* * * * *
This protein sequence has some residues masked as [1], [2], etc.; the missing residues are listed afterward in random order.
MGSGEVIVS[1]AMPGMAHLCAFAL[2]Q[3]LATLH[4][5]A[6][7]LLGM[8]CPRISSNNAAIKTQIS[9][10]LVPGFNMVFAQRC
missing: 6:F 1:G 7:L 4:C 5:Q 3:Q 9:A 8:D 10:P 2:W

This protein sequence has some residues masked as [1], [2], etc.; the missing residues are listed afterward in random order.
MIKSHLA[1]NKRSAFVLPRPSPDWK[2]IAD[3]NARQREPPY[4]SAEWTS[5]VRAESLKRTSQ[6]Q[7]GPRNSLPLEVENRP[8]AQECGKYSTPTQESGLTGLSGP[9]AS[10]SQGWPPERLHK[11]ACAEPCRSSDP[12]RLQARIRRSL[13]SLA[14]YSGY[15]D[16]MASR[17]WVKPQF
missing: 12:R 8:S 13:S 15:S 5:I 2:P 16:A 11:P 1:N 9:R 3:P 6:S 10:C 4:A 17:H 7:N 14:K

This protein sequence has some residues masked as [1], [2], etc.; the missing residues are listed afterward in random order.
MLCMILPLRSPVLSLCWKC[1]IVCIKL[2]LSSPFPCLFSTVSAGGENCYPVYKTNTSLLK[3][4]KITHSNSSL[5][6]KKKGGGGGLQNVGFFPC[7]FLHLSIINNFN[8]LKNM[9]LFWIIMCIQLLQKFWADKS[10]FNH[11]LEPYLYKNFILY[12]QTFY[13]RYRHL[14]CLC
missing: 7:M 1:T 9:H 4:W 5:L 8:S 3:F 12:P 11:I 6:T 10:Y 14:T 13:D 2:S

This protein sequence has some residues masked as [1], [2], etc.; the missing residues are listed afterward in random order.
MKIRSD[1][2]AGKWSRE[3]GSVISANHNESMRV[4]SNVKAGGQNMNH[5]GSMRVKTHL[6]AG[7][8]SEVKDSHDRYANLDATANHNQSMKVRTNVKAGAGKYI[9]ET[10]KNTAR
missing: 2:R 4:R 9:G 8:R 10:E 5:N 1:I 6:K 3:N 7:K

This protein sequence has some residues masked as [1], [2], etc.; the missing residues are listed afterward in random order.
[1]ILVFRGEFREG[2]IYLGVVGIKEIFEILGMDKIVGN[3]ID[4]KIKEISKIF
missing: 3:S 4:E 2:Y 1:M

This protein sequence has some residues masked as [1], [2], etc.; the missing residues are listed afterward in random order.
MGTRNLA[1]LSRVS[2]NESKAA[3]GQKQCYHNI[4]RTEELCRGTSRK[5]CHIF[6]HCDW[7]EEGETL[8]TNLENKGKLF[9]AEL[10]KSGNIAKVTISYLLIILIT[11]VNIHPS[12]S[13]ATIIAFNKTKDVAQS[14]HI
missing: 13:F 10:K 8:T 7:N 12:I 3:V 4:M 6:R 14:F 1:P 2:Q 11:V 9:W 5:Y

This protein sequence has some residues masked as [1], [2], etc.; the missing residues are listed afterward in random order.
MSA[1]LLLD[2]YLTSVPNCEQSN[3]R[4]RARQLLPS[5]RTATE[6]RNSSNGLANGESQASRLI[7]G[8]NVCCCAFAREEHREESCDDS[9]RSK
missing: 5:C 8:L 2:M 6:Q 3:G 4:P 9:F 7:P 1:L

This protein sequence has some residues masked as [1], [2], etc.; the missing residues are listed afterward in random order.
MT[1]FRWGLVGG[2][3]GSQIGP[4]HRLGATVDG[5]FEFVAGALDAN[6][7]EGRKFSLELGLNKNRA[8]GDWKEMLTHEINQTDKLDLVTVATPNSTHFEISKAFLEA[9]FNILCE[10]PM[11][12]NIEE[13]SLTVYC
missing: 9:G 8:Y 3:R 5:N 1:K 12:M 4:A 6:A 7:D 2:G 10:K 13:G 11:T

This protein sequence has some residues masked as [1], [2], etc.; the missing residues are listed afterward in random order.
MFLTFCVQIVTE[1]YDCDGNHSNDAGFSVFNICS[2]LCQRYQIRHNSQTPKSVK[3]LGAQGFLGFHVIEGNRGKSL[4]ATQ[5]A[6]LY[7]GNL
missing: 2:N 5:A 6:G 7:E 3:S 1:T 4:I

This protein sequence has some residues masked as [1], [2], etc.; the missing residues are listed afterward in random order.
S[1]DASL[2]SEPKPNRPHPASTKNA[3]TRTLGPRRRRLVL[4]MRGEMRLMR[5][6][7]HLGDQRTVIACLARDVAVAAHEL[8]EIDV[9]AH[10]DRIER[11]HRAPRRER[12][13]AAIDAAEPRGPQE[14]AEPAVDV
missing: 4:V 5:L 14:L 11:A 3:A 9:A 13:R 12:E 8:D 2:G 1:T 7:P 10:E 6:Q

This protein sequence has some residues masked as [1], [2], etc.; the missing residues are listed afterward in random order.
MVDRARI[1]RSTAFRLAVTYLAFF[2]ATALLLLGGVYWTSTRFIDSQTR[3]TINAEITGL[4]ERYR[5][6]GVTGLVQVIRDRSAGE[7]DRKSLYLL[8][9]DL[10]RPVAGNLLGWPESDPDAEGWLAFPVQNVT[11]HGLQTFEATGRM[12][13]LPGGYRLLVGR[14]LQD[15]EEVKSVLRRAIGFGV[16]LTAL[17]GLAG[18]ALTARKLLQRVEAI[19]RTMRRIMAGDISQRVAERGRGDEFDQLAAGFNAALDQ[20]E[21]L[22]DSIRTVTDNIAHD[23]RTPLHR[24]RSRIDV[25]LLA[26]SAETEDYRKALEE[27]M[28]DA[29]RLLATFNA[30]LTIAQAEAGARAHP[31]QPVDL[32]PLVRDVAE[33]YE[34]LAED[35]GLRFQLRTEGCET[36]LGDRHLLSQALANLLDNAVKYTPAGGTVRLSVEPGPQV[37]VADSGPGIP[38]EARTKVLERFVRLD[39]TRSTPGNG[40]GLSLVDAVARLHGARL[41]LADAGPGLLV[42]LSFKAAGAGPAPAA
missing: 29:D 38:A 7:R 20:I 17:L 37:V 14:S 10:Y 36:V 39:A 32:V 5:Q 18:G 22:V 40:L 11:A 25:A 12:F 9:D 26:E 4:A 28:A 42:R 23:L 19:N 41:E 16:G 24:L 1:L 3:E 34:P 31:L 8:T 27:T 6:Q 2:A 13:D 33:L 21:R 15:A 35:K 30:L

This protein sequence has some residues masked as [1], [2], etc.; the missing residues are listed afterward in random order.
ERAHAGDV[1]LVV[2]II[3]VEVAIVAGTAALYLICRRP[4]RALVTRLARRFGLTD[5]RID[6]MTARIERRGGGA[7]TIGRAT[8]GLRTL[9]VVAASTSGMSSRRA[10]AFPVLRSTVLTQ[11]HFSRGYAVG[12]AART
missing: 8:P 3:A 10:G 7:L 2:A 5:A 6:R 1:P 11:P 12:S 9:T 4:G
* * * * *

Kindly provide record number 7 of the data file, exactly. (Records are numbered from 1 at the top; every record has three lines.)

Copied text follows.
This protein sequence has some residues masked as [1], [2], etc.; the missing residues are listed afterward in random order.
MSA[1]LLLD[2]YLTSVPNCEQSN[3]R[4]RARQLLPS[5]RTATE[6]RNSSNGLANGESQASRLI[7]G[8]NVCCCAFAREEHREESCDDS[9]RSK
missing: 5:C 8:L 2:M 6:Q 3:G 4:P 9:F 7:P 1:L